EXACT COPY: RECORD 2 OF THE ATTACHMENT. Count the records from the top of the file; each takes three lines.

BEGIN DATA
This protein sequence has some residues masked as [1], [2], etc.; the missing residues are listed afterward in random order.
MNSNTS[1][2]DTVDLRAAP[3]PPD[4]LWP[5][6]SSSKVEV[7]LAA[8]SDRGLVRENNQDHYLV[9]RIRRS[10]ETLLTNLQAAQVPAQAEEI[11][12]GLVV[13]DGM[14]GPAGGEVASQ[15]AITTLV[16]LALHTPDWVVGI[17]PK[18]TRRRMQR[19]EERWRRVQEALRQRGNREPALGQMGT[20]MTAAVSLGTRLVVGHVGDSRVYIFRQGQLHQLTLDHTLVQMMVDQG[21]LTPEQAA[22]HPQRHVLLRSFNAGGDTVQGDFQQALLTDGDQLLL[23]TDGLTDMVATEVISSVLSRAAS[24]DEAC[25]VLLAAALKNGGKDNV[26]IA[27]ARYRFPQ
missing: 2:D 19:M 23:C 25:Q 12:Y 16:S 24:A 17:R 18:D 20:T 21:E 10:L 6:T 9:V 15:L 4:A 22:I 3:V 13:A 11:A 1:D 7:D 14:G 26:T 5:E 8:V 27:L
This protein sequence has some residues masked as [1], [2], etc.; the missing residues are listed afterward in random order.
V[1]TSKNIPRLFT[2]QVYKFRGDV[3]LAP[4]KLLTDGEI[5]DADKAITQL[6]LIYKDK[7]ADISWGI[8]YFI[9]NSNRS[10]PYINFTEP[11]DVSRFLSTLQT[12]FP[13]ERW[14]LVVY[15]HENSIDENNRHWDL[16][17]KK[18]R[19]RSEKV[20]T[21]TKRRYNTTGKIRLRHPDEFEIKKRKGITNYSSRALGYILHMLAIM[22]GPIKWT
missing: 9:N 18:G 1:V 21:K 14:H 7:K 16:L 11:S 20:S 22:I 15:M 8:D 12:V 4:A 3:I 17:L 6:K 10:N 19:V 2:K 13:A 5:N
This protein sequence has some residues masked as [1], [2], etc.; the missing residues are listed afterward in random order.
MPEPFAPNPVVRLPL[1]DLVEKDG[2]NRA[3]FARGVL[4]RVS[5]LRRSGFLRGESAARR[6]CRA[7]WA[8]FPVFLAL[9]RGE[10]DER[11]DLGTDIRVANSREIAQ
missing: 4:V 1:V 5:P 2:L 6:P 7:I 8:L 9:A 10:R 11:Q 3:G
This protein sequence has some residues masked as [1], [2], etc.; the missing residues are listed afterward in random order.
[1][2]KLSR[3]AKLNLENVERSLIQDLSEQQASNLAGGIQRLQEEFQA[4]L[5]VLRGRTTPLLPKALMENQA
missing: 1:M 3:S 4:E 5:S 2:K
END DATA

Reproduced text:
This protein sequence has some residues masked as [1], [2], etc.; the missing residues are listed afterward in random order.
V[1]TSKNIPRLFT[2]QVYKFRGDV[3]LAP[4]KLLTDGEI[5]DADKAITQL[6]LIYKDK[7]ADISWGI[8]YFI[9]NSNRS[10]PYINFTEP[11]DVSRFLSTLQT[12]FP[13]ERW[14]LVVY[15]HENSIDENNRHWDL[16][17]KK[18]R[19]RSEKV[20]T[21]TKRRYNTTGKIRLRHPDEFEIKKRKGITNYSSRALGYILHMLAIM[22]GPIKWT
missing: 9:N 18:G 1:V 21:K 14:H 7:K 16:L 11:S 20:S 22:I 15:M 8:D 12:V 4:A 3:I 17:L 6:K 10:N 19:V 2:K 13:A 5:N